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Interpersonal skills in the workplace: 10 types and examples

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Estimated reading time: 3 minutes

Interpersonal skills in the workplace are ways we talk to and get along with other people, like our colleagues, leaders and customers. These skills are essential for resolving issues, creating strong relationships and maintaining a positive atmosphere.

Below you’ll find a list of important interpersonal skills you can use in any job, along with practical tips for improving them.

10 types of interpersonal skills

1. Communication.

Being an effective communicator allows you to convey your thoughts clearly and respectfully through written and verbal formats. At work, this means you’re skilled at explaining your ideas through emails, messages and reports. It also means you do a good job talking about your ideas in meetings and when you give presentations.

Example: You provide constructive feedback to a coworker in a way that’s direct and respectful.

2. Active listening.

Active listening involves fully paying attention to what is being said. This skill ensures you are engaged in a conversation and understand the other person's point of view.

Example: You focus on the presenter, nod in agreement, ask follow-up questions and maintain eye contact.

3. Compassion.

Showing understanding and empathy toward colleagues fosters a supportive workplace culture. Compassion is about acknowledging others' struggles and offering support.

Example: You reach out to an overwhelmed coworker and offer to help with a project.

4. Teamwork.

Working well with others to hit common goals is very important in most jobs. This skill promotes a collaborative work environment, which leads to more efficiency.

Example: You collaborate with team members on a project and lean into everyone’s strengths to achieve the business’ goals.

5. Dependability.

When your team knows they can rely on you, it builds a solid foundation of trust. You become someone everyone can count on to get things done.

Example: You consistently meet deadlines and are trusted to complete important tasks at work.

6. Self-awareness.

Having a clear understanding of your strengths, weaknesses and emotions, and the impact of your actions on others is essential for professional growth. It also helps strengthen relationships with coworkers.

Example: You seek feedback from your leader on your performance and use it to improve your work.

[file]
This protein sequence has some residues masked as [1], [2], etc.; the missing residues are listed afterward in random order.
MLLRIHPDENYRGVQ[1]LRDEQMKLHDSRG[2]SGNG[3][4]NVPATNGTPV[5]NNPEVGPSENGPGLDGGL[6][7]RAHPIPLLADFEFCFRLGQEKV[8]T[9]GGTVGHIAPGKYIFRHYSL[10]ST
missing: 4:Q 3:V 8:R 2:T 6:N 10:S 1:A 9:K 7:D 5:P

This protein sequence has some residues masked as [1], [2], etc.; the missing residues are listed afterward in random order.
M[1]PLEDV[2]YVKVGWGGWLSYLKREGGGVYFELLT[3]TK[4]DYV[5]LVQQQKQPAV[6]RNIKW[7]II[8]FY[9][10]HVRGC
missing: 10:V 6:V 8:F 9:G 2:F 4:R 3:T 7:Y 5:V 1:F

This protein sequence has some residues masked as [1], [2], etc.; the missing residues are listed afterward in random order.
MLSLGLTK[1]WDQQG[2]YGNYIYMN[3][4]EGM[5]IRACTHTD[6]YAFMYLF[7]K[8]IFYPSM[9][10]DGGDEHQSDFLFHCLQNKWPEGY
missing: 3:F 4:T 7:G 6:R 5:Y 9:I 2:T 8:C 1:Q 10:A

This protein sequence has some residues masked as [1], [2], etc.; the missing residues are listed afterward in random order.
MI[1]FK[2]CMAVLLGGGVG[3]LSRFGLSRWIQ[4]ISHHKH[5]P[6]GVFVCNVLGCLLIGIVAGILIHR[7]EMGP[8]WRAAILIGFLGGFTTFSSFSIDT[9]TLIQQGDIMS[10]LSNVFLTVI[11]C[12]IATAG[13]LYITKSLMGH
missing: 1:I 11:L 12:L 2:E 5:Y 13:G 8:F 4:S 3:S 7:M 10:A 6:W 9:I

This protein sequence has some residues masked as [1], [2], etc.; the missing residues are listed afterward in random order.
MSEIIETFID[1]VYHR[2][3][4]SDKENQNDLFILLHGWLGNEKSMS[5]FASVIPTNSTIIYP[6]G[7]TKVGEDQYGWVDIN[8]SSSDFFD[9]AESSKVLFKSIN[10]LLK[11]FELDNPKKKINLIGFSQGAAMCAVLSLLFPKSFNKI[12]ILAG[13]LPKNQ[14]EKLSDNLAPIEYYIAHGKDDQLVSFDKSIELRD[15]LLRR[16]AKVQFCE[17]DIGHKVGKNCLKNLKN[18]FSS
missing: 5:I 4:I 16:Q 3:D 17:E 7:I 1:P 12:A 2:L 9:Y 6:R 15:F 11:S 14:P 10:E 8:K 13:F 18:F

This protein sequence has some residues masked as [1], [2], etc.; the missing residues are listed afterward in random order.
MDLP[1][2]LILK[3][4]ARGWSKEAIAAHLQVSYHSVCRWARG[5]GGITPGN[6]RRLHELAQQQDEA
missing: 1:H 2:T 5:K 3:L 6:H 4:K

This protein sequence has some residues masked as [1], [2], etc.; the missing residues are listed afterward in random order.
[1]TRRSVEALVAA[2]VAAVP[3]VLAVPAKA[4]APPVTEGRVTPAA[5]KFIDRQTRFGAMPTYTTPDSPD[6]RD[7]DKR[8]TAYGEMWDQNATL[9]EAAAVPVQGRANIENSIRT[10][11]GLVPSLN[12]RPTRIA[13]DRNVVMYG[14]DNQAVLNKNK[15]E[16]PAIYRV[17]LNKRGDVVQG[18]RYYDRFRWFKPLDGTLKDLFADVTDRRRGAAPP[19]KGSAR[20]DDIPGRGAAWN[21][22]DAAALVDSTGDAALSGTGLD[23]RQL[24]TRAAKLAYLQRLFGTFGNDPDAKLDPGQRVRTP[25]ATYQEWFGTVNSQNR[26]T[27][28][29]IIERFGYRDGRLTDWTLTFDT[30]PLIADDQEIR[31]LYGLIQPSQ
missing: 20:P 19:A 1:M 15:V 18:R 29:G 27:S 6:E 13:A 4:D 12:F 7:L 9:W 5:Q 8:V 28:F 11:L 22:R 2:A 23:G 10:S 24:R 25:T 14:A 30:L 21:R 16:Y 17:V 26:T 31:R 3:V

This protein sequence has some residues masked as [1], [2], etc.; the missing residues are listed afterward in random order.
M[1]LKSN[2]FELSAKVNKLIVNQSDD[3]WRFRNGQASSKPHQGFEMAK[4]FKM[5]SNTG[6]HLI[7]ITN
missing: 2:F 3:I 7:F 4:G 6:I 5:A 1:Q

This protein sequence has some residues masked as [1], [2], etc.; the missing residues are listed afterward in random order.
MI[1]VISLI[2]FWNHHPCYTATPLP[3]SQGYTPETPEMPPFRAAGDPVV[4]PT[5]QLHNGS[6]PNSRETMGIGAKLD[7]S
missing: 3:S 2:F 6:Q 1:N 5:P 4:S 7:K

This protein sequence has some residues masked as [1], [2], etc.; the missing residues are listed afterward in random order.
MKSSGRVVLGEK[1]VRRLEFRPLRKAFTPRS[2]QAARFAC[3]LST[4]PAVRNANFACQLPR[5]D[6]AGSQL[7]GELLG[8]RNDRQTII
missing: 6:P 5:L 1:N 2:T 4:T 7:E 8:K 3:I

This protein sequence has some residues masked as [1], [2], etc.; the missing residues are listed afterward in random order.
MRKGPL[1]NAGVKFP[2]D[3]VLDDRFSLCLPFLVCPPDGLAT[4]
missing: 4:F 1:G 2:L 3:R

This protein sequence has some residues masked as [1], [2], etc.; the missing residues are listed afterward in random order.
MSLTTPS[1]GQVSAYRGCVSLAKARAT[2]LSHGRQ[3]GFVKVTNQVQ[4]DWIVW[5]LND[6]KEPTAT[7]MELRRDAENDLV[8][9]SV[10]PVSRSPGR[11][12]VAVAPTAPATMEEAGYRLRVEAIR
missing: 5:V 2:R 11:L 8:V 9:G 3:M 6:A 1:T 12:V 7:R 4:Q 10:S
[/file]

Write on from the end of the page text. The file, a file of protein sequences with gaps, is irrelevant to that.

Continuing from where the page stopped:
7. Integrity.

Being honest and having a strong moral compass shows integrity in the workplace. This creates a trustworthy environment that fosters open communication and ethical decision making.

Example: You take ownership of a mistake you made and take immediate steps to correct it.

8. Responsiveness.

Replying to requests or concerns on time is very important in the workplace. This skill is crucial for maintaining good relationships with your team, customers and clients. It shows you care about their time and input.

Example: You quickly respond to an email from a client to address their concerns about a service offering.

9. Responsibility.

Taking responsibility involves being accountable for your actions and the tasks you are assigned. It shows that you can be trusted to manage your workload and contribute to the team's success without constant supervision.

Example: You update your leader about the progress of your tasks during a one-on-one meeting.

10. Flexibility.

Flexibility is the ability to adapt to changes and challenges in the workplace. This skill is important for dealing with unexpected situations and finding creative solutions to problems.

Example: You take on a different role in a team project when another coworker is out sick.

How to improve interpersonal skills at work

Developing interpersonal skills in the workplace is an ongoing process. It’s a continuous cycle of reflection that can significantly enhance your professional interactions and success.

Here are four practical tips to help you improve your interpersonal skills at work:

1. Schedule time to develop your interpersonal skills.

Whether you read relevant articles or take extra time to respond to emails, set aside 30 minutes once a week to grow your interpersonal skills. Making this a regular part of your routine helps integrate these skills more naturally into your daily interactions.

2. Build connections with your co-workers.

Set aside one hour once a quarter to get to know your colleagues better, even if it's just grabbing a coffee. If someone works remotely, schedule a virtual meeting to catch up. This will help develop trust and communication among your team.

3. Find a mentor to help you grow a specific skill.

If your leader is a strong communicator, ask them for advice. They can give you tips and feedback to help you improve your communication.

4. Be open to asking questions.

Asking questions helps clarify expectations and shows you're engaged in the conversation. Practice framing your questions clearly and try to actively listen to the answers you receive.

Sharpen your professional skillsets.

Discover the top areas of professional development you can focus on to grow your career. 
About the author
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Jenny Kennedy began her career at Schneider in 1992 after she graduated from The University of Wisconsin at Stevens Point.  She started on the customer service team and has held numerous job titles over the years.  Jenny is currently a Corporate Recruiter focused on finding top talent for Schneider's office roles.  When she's not working, Jenny enjoys camping, boating and traveling with her family.
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